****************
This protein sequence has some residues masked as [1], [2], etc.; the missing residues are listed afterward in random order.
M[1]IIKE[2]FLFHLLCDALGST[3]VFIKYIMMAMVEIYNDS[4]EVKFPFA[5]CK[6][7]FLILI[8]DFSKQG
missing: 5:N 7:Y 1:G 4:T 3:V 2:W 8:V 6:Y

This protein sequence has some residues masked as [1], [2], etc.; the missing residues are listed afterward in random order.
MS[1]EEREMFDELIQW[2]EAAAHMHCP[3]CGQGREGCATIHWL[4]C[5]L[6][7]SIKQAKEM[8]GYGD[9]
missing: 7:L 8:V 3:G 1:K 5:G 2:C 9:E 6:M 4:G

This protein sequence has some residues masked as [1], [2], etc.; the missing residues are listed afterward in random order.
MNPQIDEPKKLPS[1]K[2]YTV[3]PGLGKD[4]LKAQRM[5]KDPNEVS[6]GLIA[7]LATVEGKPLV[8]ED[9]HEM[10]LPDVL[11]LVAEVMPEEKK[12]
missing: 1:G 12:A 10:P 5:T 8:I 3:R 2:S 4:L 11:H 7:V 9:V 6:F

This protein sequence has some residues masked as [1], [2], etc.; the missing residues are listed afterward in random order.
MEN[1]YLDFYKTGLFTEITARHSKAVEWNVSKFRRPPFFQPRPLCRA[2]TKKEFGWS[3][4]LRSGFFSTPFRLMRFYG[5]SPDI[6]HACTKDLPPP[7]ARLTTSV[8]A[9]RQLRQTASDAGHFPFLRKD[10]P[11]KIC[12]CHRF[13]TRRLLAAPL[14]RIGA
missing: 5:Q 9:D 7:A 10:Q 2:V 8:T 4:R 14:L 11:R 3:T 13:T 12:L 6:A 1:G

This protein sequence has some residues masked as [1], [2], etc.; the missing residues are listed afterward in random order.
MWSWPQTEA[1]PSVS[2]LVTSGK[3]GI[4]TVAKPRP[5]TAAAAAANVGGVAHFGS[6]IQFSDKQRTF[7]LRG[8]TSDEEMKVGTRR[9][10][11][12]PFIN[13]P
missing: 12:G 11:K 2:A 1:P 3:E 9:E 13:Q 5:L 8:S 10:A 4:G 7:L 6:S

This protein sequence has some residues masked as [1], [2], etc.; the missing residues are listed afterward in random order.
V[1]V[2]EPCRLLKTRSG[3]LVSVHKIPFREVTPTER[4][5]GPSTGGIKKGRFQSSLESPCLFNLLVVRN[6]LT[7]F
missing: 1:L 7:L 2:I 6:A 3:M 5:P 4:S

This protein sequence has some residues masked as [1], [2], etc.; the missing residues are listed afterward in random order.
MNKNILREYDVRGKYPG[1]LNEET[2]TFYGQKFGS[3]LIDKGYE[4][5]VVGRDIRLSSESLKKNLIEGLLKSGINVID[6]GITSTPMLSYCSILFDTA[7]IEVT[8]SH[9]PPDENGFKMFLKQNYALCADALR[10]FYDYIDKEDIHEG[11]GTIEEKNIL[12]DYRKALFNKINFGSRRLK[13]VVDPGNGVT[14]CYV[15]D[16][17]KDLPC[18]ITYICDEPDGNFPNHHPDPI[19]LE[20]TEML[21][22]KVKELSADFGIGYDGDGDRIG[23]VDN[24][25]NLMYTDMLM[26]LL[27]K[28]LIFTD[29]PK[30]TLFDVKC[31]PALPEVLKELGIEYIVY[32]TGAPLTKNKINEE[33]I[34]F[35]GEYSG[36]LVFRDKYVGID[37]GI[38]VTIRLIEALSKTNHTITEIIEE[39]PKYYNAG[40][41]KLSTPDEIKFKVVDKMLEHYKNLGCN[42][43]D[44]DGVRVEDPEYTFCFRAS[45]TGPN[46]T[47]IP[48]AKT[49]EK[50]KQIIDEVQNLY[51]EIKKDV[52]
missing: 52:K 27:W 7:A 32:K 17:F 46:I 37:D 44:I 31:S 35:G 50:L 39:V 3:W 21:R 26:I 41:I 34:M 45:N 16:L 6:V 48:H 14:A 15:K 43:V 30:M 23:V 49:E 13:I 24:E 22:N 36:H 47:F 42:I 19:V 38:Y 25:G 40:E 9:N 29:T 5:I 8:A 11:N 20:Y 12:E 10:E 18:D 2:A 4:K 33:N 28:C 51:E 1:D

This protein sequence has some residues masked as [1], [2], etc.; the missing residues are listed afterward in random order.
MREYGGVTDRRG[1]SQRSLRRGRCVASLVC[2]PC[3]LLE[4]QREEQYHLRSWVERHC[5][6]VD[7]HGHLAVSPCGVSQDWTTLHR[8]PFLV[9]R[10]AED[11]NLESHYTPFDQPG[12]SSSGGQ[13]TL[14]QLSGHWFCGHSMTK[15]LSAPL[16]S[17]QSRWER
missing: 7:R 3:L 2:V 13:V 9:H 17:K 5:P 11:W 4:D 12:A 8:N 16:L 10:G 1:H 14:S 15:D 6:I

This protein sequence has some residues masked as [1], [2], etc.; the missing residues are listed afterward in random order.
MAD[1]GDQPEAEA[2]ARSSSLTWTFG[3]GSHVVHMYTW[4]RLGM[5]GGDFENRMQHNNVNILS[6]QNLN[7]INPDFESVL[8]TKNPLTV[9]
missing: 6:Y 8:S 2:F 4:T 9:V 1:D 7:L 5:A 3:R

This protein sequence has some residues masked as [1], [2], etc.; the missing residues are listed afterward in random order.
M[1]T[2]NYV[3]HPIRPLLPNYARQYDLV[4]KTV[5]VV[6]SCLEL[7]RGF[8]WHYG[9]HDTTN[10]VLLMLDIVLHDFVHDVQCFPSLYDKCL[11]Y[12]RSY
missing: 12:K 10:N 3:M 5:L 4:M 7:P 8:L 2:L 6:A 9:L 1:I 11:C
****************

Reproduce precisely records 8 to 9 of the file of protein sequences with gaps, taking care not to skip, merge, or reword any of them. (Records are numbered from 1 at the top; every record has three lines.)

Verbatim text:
This protein sequence has some residues masked as [1], [2], etc.; the missing residues are listed afterward in random order.
MREYGGVTDRRG[1]SQRSLRRGRCVASLVC[2]PC[3]LLE[4]QREEQYHLRSWVERHC[5][6]VD[7]HGHLAVSPCGVSQDWTTLHR[8]PFLV[9]R[10]AED[11]NLESHYTPFDQPG[12]SSSGGQ[13]TL[14]QLSGHWFCGHSMTK[15]LSAPL[16]S[17]QSRWER
missing: 7:R 3:L 2:V 13:V 9:H 17:K 5:P 11:W 4:D 12:A 8:N 16:L 10:G 1:H 14:S 15:D 6:I

This protein sequence has some residues masked as [1], [2], etc.; the missing residues are listed afterward in random order.
MAD[1]GDQPEAEA[2]ARSSSLTWTFG[3]GSHVVHMYTW[4]RLGM[5]GGDFENRMQHNNVNILS[6]QNLN[7]INPDFESVL[8]TKNPLTV[9]
missing: 6:Y 8:S 2:F 4:T 9:V 1:D 7:L 5:A 3:R